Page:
Influencing expert judgment: attributions of crime causality

Jennifer Murray, Mary E. Thomson, David J. Cooke, Kathy E. Charles

Research output: Contribution to journalArticle

Abstract

The present research aimed to investigate the effects of attribution on expert clinical judgment in comparison to semi-experts and laypeople. Two research questions were addressed. First, would experts be less subject to attributional manipulations, in terms of their perceived ratings of dangerousness, than would semi-experts or laypeople? Second, would experts be less subject to attributional manipulations, in terms of their assessments of offender responsibility, than would semi-experts or laypeople?

Original languageEnglish
Pages (from-to)126-143
Number of pages18
JournalLegal and Criminological Psychology
Volume16
Issue number1
DOIs
Publication statusPublished - 1 Feb 2011

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Crime
Causality
Dangerous Behavior
Research

Keywords

  • expert judgement
  • crime causality
  • psychology
  • attribution

Cite this

Murray, J., Thomson, M. E., Cooke, D. J., & Charles, K. E. (2011). Influencing expert judgment: attributions of crime causality. Legal and Criminological Psychology, 16(1), 126-143. https://doi.org/10.1348/135532510X490183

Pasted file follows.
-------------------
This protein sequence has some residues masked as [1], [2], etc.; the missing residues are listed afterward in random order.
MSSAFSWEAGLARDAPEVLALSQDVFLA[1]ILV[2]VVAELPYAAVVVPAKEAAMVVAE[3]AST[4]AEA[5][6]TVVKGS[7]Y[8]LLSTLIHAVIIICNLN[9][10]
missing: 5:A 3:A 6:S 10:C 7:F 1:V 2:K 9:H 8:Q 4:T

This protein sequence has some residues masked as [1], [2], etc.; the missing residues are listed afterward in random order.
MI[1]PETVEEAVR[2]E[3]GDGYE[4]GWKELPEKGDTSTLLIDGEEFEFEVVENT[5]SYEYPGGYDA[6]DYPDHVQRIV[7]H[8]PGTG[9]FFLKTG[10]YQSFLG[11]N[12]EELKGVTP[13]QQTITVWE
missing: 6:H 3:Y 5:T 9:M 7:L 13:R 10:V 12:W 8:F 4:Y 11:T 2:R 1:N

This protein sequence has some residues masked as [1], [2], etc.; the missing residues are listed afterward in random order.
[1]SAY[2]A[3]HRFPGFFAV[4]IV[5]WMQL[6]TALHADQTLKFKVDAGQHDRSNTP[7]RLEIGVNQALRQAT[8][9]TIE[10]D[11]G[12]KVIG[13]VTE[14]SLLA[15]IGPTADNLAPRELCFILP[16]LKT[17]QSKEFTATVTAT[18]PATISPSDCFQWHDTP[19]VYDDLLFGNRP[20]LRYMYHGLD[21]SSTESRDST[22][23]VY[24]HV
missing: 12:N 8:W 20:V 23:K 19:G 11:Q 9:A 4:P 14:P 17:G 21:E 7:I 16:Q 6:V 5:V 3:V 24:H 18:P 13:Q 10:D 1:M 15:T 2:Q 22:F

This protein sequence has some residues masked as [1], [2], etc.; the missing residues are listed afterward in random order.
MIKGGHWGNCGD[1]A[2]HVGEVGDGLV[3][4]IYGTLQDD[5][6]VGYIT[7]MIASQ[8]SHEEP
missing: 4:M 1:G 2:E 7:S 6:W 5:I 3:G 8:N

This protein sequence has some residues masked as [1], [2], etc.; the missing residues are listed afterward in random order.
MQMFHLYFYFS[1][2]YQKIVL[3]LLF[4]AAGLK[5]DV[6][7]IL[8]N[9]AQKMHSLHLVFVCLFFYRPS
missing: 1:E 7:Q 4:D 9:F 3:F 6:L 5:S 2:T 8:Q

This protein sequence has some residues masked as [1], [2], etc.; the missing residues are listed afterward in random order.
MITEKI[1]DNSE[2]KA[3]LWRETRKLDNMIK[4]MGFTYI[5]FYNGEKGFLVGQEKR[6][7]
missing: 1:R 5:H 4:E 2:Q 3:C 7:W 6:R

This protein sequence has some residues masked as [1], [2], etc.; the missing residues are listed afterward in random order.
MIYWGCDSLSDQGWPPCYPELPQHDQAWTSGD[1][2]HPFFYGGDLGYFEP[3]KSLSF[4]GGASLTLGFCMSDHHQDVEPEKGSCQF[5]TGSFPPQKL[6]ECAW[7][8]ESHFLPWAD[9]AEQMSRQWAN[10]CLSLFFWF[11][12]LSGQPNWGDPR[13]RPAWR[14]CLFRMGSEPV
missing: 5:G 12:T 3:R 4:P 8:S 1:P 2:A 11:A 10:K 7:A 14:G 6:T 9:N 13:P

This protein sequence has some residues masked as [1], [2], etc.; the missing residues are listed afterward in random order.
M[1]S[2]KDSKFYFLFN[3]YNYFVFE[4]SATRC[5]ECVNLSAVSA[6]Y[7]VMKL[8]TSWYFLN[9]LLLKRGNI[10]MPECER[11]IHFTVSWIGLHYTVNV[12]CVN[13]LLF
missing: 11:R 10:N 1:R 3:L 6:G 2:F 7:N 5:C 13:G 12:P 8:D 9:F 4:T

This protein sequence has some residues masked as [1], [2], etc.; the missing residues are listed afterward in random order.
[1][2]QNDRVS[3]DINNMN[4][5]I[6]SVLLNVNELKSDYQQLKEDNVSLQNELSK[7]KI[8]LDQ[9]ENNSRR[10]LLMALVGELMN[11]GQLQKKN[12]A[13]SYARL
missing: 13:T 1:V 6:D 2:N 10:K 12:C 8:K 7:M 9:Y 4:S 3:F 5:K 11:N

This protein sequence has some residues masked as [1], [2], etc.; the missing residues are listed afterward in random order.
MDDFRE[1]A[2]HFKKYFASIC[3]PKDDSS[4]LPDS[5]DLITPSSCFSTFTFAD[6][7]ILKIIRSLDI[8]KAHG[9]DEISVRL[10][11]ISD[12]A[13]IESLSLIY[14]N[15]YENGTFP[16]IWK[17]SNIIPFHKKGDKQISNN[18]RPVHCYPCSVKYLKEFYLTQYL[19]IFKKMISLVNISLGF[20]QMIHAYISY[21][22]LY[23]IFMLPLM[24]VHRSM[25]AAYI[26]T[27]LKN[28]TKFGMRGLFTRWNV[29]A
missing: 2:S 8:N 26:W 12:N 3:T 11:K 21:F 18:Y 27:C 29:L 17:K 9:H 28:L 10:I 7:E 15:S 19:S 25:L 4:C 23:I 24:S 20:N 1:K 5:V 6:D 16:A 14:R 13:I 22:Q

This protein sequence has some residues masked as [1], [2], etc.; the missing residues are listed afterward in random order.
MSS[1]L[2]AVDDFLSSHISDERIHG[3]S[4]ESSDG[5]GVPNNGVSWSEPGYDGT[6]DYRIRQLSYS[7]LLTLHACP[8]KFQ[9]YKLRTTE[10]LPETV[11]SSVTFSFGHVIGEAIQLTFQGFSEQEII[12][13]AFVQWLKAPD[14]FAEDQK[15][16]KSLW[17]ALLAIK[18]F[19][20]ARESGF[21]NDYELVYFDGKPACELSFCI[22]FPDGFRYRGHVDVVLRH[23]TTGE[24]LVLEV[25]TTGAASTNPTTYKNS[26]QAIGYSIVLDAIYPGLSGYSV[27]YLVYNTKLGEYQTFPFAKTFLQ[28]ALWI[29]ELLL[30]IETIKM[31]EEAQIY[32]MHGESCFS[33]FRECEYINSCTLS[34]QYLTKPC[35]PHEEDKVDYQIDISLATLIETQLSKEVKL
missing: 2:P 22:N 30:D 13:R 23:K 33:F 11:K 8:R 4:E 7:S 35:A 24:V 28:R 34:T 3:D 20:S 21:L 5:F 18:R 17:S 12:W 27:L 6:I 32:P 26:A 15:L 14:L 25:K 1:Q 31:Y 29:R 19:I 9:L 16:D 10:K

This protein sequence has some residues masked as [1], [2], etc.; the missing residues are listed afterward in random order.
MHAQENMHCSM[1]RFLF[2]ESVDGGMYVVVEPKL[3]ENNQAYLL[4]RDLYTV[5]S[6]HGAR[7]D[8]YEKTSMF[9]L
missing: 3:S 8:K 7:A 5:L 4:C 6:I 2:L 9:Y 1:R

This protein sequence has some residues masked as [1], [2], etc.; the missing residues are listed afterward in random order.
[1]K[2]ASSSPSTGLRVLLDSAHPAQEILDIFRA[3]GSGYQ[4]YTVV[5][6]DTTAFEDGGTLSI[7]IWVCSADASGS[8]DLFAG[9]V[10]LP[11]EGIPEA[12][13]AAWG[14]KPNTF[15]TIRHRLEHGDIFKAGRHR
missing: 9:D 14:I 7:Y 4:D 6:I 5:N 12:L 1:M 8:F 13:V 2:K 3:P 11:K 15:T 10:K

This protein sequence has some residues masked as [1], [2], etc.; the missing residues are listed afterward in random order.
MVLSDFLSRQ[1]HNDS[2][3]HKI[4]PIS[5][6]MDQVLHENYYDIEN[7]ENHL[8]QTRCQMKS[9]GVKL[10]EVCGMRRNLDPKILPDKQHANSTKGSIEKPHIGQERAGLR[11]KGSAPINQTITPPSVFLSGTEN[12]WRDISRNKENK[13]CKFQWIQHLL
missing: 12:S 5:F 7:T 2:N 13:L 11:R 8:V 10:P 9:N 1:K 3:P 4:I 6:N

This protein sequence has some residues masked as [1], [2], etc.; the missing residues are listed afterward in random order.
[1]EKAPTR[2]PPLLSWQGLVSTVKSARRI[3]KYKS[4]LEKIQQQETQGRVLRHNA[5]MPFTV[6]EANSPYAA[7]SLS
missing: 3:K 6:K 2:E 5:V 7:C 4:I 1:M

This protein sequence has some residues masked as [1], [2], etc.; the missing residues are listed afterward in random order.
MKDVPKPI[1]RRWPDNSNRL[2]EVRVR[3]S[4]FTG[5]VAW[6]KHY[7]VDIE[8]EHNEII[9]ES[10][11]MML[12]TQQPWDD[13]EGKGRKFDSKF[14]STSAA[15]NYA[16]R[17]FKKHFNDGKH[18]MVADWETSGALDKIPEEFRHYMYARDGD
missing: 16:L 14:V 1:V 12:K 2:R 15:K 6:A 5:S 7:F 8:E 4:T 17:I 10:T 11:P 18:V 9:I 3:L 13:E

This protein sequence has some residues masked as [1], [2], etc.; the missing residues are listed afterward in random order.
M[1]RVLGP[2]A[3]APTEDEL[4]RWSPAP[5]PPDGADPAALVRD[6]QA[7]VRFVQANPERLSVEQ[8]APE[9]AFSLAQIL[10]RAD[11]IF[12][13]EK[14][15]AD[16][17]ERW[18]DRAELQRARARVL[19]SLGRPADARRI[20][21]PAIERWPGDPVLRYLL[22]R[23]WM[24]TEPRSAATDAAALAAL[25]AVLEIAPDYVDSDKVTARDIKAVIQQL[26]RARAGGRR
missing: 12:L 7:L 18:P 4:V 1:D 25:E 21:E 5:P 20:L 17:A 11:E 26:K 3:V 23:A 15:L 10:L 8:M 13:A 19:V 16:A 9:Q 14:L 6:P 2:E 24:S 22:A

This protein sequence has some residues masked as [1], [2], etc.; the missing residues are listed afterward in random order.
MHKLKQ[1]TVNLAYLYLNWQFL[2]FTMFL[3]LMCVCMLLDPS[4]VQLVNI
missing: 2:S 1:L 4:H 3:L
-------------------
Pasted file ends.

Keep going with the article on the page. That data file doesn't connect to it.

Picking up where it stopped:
Murray, Jennifer ; Thomson, Mary E. ; Cooke, David J. ; Charles, Kathy E. / Influencing expert judgment: attributions of crime causality. In: Legal and Criminological Psychology. 2011 ; Vol. 16, No. 1. pp. 126-143.
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Murray, J, Thomson, ME, Cooke, DJ & Charles, KE 2011, 'Influencing expert judgment: attributions of crime causality', Legal and Criminological Psychology, vol. 16, no. 1, pp. 126-143. https://doi.org/10.1348/135532510X490183

Influencing expert judgment: attributions of crime causality. / Murray, Jennifer; Thomson, Mary E.; Cooke, David J.; Charles, Kathy E.

In: Legal and Criminological Psychology, Vol. 16, No. 1, 01.02.2011, p. 126-143.

Research output: Contribution to journalArticle

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Murray J, Thomson ME, Cooke DJ, Charles KE. Influencing expert judgment: attributions of crime causality. Legal and Criminological Psychology. 2011 Feb 1;16(1):126-143. https://doi.org/10.1348/135532510X490183